The Tower

Thursday Thunk


Each Thursday, I post some thoughts or bits of books or poetry I am working on.

—I call them “thunks.”

Author’s note: I am headed to Ireland early next week with my mother Kate–my sister Ann will join us, along with many cousins, aunts, and uncles for an informal family reunion. I haven’t been back to the ould sod in 21 years, and I am pumped–for brown bread, the best cream in the world, 19 pubs to hit in Athenry, my mum’s hometown of roughly 5,400 people (one pub for every 287 persons), and lots of laughs and conversation with family. The only bummer is that my hubby won’t be there–don’t worry, Tim, I will raise a glass (or three) to ye each night. We all will.

That said, I may not post for the next three weeks (my Aunt Ellen asked me, “Why are you staying such a short time?” Let me think…oh yes, I have a husband, and I’d like to have one upon my return. I do have some fun stories about Ireland in the files—I wrote them in college and they are all based on experience (either mine or others’). I share one below; it was originally typed in the requisite form of the early eighties (on carbon and with several errors). Photos of the composition follow the piece and include the comments from my advanced comp professor. (I took this senior-level course as a sophomore—nervous at first—but I didn’t do half bad.) I’ve typed it here as written, except I could not bear to exclude the Oxford comma or include three cringeworthy errors. At some point, I will rewrite this—I don’t remember taking up the professor’s offer to confer…typical! Sláinte!

The Tower

One summer in Ireland, my cousins, my sister Ann, and I journeyed through a field near my grandmother’s home. It was a scene I had become familiar with, but never tired of: lush, green hills dotted with trees and sheep, with a cold, clear stream running vertically through it, protected on either band with dandelions and overgrown nettles.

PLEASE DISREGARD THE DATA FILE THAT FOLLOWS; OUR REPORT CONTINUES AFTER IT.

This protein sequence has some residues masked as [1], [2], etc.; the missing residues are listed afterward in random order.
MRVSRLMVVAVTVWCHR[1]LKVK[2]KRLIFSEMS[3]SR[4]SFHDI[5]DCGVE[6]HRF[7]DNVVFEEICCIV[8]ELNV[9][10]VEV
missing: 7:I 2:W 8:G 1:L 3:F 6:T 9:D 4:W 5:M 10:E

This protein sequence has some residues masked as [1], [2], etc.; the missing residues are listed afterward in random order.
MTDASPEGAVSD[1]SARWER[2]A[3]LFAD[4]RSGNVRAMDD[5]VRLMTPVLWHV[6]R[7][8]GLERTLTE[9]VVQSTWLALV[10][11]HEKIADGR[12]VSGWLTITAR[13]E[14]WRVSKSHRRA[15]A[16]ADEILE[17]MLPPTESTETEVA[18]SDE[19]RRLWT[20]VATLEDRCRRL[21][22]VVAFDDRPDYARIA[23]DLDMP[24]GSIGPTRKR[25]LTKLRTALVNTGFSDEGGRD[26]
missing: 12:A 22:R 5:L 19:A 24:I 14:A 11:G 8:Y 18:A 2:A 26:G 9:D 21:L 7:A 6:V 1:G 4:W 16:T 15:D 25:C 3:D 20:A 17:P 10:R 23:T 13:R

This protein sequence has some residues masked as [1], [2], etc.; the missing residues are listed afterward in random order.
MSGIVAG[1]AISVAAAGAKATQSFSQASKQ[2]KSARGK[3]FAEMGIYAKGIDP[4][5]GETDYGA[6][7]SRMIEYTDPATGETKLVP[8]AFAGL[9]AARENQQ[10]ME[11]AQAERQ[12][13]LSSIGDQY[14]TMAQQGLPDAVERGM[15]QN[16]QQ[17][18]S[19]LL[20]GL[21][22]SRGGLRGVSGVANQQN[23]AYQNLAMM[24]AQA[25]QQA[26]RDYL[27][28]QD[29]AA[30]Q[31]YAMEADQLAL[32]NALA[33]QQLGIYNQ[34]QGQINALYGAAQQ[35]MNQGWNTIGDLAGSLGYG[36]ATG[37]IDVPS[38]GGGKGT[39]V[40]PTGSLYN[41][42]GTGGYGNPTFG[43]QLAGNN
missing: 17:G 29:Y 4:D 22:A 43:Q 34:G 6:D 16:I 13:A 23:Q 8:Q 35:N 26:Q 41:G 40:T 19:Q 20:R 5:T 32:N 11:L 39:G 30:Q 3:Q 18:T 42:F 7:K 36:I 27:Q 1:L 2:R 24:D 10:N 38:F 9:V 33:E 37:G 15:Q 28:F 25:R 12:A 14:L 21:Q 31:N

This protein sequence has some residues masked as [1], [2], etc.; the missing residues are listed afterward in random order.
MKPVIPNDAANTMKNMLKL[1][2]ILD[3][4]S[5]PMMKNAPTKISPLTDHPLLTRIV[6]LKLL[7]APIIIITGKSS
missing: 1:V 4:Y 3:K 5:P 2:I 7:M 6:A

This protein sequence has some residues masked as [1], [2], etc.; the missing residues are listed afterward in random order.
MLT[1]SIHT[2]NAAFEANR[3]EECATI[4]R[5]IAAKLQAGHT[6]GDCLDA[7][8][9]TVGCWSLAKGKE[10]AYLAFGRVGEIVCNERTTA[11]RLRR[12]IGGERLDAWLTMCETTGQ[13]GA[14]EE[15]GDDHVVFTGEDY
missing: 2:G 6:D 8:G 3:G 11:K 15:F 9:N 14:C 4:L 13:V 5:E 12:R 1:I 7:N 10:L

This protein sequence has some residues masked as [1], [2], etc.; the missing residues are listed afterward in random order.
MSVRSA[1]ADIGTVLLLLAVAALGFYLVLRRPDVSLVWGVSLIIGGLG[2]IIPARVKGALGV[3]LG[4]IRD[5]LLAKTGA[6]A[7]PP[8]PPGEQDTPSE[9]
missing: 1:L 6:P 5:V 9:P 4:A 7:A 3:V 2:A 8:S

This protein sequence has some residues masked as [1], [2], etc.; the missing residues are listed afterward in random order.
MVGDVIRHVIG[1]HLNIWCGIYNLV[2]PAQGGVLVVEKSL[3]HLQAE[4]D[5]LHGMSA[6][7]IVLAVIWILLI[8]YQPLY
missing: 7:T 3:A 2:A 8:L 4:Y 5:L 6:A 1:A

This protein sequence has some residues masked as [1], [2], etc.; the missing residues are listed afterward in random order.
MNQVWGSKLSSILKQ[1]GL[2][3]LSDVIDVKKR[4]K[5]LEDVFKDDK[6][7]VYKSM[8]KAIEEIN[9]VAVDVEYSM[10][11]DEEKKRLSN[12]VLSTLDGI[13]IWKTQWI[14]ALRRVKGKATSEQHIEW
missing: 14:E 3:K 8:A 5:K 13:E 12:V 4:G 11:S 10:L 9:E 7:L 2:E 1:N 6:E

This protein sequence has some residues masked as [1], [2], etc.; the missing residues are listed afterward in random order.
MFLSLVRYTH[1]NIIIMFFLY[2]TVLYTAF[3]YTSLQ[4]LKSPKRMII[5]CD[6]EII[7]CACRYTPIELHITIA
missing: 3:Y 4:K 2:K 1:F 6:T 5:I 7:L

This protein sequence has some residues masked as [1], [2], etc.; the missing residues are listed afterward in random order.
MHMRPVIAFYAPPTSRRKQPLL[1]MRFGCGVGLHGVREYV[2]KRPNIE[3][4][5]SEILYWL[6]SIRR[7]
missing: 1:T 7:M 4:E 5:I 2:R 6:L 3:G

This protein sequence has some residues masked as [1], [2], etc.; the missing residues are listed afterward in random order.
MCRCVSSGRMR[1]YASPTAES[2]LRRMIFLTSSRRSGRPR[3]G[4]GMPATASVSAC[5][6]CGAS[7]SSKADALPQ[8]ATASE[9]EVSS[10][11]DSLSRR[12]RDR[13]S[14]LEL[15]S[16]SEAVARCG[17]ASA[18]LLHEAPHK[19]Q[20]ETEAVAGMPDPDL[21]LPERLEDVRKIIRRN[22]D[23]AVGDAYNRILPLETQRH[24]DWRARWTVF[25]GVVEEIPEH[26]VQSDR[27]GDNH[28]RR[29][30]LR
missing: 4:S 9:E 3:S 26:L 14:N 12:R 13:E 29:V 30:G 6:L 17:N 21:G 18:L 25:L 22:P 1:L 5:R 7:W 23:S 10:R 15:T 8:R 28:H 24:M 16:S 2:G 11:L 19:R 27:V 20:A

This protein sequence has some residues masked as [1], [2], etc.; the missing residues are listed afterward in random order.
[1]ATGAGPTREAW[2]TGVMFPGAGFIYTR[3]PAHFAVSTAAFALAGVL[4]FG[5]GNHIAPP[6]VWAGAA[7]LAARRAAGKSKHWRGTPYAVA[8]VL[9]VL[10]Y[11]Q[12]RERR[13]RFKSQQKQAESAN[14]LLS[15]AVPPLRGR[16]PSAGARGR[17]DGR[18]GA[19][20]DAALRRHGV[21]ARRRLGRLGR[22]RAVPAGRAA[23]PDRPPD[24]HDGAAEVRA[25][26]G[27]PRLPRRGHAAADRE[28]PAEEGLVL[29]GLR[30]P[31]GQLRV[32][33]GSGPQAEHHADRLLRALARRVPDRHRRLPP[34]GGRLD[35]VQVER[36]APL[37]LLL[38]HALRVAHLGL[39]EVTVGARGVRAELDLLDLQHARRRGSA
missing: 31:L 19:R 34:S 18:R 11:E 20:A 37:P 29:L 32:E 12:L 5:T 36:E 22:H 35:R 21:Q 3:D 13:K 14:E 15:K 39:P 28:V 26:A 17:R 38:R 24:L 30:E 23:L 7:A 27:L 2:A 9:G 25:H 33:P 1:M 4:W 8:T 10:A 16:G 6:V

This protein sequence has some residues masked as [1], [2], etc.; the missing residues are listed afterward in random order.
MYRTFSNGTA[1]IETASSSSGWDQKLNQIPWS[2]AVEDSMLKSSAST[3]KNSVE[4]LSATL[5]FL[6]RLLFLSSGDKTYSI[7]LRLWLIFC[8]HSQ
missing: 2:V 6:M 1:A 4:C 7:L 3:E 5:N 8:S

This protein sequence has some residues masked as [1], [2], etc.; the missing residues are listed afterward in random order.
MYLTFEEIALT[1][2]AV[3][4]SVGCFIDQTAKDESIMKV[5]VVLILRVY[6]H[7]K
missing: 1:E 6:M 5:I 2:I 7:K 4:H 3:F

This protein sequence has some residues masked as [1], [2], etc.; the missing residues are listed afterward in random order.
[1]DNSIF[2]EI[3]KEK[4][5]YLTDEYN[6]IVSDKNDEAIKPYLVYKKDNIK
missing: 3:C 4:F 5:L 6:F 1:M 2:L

We traipsed past the cud-chewing cows and bleating sheep who ignored us, and spotted an old, grey, stone tower in the corner of a wall that surrounded the field.

Tower exploring being our favorite adventure, we ran toward it and surveyed the entrance. The only opening was far above us; we would have to escalate ourselves up roughly six feet of stones.

Desmond climbed first, his feet slipping once or twice, kicking dirt and fragments of rocks below. I pushed him up, then grasped the cold, moldy rocks, placed sneakers in crevices, and pulled myself up into a small room.

The first thing that greeted me as I sat down on a rock was a horrible stench. I suppose the tower had been the home of some birds and probably a few bats.

As we crowded into the room, it was easy to imagine ourselves as kings and queens of old Irish yore. The tower had probably been there for hundreds of years as a place for soldiers to look out for advancing warlords, though it was hard to picture a soldier of any bulk in it, having bumped our heads several times already on the low ceiling.

Hearing other voices, we glanced out the opening. Below was a group of local children, angry that we invaded their domain.

After getting a good look at their scruffy faces, we decided to leave, and jumped down.

One boy, of about twelve, stepped over and promptly asked my cousins where they had picked up these “damn yankees.” We walked away, angry and insulted.

We kings had been booted out by the warlords.


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